Today we are going to make a REST API with Spring-data, Spring-mvc, H2 and Lombok.

First we create our classes needed for interaction with the database. The Product class and the ProductRepository interface.

public class Product{

    private Long id;

    private String name;

    private double price;

    public Product(String name, double price) {
        this.name = name;
        this.price = price;

    protected Product() {}
public interface ProductRepository extends CrudRepository{


These for now the only thing we need to know is that when we use create the ProductRepository we can manage instances of the Product class. We went more in detail over these classes in this blog post.

Now that we have our interaction with the database we can start to think how our urls should look like. There is a convention for the writing of urls.

  • URLs should include nouns, not verbs.
  • Use plural nouns only for consistency (no singular nouns).
  • Use HTTP methods (HTTP/1.1) to operate on these resources:
  • Use HTTP response status codes to represent the outcome of operations on resources.

This information comes from the the following helpful site. Now we can define our URL formats.

what it does HTTP verb URL format
get all products GET /products
get one product with id GET /products/id
create one product POST /products
update one product with id PUT /products/id
remove one product with id DELETE /products/id

Let’s start by creating the REST controller for our actions.

public class ProductRestController {

    private final ProductRepository productRepository;

    public ProductRestController(ProductRepository productRepository) {
        this.productRepository = productRepository;
  • @RestController makes the controller return JSON responses
  • @RequestMapping makes sure all requests start with /products this keeps our code DRY (don’t repeat yourself)
  • We inject our repository with constructor injection (a nice discussion about setter vs constructor injection)

Now we can create our methods in the controller. For some reason I can’t get the code working nice inside the blog so that’s why there is a link to a Github gist. We go to the methods one by one.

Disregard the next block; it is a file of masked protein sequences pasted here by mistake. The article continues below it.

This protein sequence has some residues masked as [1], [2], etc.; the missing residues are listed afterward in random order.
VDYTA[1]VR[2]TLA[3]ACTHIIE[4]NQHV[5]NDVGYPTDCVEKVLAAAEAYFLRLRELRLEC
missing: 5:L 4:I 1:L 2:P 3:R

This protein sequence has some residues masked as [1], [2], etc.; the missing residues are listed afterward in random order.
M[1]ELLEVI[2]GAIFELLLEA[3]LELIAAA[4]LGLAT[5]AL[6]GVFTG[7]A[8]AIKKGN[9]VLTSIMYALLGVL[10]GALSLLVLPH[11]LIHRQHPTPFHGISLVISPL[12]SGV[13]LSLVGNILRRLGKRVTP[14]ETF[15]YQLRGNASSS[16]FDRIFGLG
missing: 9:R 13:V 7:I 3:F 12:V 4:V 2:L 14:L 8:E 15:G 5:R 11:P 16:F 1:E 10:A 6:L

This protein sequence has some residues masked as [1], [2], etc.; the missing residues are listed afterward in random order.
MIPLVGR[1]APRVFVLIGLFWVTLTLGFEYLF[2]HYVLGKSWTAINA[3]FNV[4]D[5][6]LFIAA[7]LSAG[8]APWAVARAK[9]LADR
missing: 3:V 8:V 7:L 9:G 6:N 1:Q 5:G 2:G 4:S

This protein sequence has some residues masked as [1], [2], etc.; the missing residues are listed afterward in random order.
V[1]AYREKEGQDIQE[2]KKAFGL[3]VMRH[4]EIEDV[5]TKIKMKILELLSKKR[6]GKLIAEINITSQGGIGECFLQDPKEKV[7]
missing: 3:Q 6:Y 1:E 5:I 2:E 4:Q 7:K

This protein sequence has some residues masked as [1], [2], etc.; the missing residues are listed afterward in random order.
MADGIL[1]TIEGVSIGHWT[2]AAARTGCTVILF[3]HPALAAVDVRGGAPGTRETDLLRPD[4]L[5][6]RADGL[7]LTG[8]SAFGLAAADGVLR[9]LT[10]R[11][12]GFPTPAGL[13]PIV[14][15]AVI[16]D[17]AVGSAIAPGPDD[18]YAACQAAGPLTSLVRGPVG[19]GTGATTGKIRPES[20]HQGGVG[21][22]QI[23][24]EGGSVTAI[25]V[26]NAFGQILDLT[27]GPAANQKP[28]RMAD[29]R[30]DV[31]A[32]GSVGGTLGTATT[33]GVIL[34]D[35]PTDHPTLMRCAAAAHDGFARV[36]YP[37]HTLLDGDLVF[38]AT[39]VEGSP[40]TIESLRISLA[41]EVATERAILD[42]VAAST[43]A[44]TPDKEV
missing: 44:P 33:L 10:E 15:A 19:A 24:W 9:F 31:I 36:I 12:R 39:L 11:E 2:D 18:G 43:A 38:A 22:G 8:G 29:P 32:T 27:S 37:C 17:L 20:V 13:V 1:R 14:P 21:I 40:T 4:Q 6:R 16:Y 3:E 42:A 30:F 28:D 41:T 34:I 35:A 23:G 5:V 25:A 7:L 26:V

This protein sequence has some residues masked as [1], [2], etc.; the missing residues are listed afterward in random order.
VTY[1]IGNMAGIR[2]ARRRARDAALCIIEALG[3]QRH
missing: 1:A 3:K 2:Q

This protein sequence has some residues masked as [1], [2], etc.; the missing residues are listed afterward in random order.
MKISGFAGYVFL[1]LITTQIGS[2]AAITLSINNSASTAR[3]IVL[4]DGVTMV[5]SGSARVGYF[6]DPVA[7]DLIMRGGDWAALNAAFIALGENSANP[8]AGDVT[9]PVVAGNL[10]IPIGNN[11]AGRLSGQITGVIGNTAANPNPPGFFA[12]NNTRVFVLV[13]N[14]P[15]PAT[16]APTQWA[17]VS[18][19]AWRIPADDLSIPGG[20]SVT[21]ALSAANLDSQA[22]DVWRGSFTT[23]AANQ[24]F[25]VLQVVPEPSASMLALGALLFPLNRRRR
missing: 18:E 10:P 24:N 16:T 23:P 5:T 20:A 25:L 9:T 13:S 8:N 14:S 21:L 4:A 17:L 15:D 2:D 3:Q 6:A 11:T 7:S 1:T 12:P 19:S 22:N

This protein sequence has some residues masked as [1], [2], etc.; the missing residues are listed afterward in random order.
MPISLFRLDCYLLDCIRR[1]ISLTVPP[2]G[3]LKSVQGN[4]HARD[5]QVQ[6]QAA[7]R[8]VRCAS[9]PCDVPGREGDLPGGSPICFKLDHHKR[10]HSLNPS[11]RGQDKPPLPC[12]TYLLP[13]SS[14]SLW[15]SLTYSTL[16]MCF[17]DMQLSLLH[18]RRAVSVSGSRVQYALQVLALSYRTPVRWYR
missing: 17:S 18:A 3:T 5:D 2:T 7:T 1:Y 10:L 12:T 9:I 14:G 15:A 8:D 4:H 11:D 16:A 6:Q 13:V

We use @GetMapping without any parameters, because of the @RequestMapping at the class level. When there are no products we get an empty iterable.


@PathVariable maps the {id} to id in the parameters. We check of a product exists with that id. if it does we return it with status HTTP status ok which is number 200. Otherwise we return a message and HTTP status not found which is number 404.


We can use @PostMapping with out any parameters for the same reason as with getProducts. Because one uses the GET method and the other POST method they don’t interfere with each other. @RequestBody casts the JSON body we in the request to a Product object. We save the object and return it (there is no check for when the parameters fail to map correctly).


This method combines all the annotations we learned in the last 2 methods and uses the HTTP PUT method. Again there is no check of the @RequestBody can be a Product. Because there is no method to update an existing Product we get the Product from the database and update all the attributes except the primary key and save it to the database. This is basically what an update does too. In an real application it might a nice idea to make an update method in a concrete implementation of the ProductRepository.


Works the same way as update, but now we delete the product.

This all we need to create a CRUD API in Spring.


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